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The PHF Has a Busy Off-Season Ahead

While the championship celebration is ongoing, the Premier Hockey Federation is about to get back to work, embarking on the most important, and perhaps busiest off-season in league history.
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Somewhere a member of the Boston Pride is still celebrating their Isobel Cup title. The Pride won their second consecutive Isobel Cup as PHF champions defeating the Connecticut Whale 4-2 this week.

While the celebration is ongoing, the Premier Hockey Federation is about to get back to work, embarking on the most important, and perhaps busiest offseason in league history.

Notably, the PHF has to fill their commissioner role, which is now vacant from Ty Tumminia leaving the position. Tumminia made the announcement in February that she would step away from the role following the Isobel Cup playoffs.

In January, the PHFPA also parted ways with ​​Alex Sinatra, who had been hired as executive director of the players’ association. The league has hired Nicole Corriero, a Harvard graduate and lawyer to fill this role. Corriero was a three-time All-American with Harvard, where she served as captain in her senior year.

Perhaps the most notable work to be done this offseason, however, will come in the form of expansion. While the league announced that two new franchises would be added to the league for the 2022-2023 season, sources within the league have hinted that only one new franchise might be added in time for next season.

That city is believed to be Montreal.

“Montreal has been at the top of our priority list for the last couple of years, for obvious reasons,” John Boynton, the chairman of the PHF Board of Governors said in January. “You’d normally want to get there as soon as possible. And so it will happen next season. Montreal is obviously one of the best, most important hockey markets in North America and the PHF absolutely has to be there.”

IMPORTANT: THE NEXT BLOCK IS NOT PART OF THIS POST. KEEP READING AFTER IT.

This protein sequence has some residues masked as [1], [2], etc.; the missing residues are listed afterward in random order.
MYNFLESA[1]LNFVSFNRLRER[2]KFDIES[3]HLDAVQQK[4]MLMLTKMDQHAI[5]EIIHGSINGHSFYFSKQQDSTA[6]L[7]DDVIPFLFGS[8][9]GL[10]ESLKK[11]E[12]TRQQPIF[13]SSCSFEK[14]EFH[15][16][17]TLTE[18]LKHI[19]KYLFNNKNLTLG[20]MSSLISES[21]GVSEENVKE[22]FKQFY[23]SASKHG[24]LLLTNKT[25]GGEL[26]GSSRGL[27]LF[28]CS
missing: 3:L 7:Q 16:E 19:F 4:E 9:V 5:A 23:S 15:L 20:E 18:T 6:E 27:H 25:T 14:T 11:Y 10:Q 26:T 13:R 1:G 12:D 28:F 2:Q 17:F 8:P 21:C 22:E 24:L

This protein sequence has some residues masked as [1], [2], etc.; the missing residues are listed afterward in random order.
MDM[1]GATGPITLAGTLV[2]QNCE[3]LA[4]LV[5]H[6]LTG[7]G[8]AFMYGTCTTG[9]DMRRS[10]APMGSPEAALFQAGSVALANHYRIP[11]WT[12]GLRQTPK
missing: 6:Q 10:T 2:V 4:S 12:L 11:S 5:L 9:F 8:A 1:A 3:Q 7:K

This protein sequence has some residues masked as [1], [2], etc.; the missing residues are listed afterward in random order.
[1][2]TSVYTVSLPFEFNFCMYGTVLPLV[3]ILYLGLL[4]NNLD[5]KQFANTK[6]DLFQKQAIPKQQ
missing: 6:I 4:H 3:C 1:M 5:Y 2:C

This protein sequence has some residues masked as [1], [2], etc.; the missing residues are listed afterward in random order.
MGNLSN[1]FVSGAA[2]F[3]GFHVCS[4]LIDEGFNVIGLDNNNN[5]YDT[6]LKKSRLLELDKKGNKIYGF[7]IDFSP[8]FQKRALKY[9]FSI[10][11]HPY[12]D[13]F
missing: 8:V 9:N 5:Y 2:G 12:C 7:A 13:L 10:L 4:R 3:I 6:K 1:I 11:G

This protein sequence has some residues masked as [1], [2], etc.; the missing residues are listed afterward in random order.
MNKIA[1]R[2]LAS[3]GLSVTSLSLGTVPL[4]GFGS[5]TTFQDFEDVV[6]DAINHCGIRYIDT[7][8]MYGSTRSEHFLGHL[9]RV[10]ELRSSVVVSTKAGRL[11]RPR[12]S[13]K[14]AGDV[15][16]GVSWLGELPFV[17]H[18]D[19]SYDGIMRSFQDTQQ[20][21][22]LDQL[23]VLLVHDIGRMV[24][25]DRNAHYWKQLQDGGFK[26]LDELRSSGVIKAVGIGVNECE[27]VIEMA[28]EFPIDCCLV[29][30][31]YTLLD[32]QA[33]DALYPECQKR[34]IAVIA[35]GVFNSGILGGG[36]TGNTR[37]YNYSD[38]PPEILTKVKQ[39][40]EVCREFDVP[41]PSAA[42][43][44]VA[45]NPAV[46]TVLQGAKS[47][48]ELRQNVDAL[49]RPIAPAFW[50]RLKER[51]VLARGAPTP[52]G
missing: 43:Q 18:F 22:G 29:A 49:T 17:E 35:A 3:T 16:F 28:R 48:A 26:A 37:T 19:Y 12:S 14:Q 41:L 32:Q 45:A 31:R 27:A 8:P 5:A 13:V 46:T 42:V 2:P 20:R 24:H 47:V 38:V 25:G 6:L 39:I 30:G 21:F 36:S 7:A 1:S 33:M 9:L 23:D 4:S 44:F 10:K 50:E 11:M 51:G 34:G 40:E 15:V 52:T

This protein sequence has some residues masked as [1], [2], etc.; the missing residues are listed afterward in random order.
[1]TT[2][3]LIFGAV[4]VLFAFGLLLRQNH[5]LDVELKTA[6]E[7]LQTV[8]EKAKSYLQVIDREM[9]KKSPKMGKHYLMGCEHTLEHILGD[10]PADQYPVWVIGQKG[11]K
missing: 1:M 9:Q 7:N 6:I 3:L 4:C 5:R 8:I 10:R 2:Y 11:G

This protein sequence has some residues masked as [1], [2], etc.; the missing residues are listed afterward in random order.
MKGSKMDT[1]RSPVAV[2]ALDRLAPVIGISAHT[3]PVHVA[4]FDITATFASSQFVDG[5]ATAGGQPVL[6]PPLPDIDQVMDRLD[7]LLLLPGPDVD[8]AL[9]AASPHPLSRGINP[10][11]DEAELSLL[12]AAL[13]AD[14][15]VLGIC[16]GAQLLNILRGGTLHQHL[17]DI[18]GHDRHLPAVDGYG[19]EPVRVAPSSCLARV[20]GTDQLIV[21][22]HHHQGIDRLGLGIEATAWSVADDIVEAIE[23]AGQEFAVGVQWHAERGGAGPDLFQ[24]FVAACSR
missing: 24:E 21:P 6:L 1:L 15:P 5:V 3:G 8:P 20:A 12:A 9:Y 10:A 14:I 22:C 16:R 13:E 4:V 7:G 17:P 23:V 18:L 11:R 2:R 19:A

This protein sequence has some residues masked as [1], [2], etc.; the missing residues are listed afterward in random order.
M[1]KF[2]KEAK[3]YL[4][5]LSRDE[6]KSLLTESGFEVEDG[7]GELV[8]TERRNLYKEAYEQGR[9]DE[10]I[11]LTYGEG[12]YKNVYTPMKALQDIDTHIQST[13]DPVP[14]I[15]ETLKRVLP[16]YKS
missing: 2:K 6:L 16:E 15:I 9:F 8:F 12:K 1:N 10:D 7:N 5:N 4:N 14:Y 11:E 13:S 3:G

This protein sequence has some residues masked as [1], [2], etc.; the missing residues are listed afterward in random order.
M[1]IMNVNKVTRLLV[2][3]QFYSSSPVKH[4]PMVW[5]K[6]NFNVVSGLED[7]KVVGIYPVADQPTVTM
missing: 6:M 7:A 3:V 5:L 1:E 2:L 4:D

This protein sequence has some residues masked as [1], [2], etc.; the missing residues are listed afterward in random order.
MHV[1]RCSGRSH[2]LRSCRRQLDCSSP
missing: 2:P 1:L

Boynton would know, as he owns the expansion rights to a Montreal franchise.

Boynton however, has come under fire in recent weeks due to his role as the chairman of Yandex, Russia’s largest technology company, which has been tied to suppressing information and spreading propaganda related to Russia’s invasion of Ukraine.

While Montreal remains the targeted expansion destination for the PHF heading into next season, no official announcement has been made.

A second expansion franchise was originally planned with the league targeting another market in the United States. Detroit had been a rumoured location, although whether a franchise can be in place in time for next season is yet to be seen.

Following the announcement of a $25-million investment from owners into the league, next season will also mark the PHF’s first season with a $750,000 salary cap per team. Teams will also now offer health benefits to players.

Although all of the above is within the control of the PHF, the Professional Women’s Hockey Players Association (PWHPA) has also announced their intent to move forward with a professional league of their own. The PHF and PWHPA met this month, a meeting which the PHF called “constructive,” however no other information, including topics discussed, was divulged.

If the PWHPA, which has the support of 11 NHL franchises for their league chooses to begin formal play next season, the PHF may wait to announce their second expansion franchise to avoid competing in the same market.

With a draft, and potential expansion on the plate without a commissioner to guide the league, the PHF has work to do. With the success of the 2022 Isobel Cup, and growth in interest across the league however, prospects for the sustainable success of the league remain positive.

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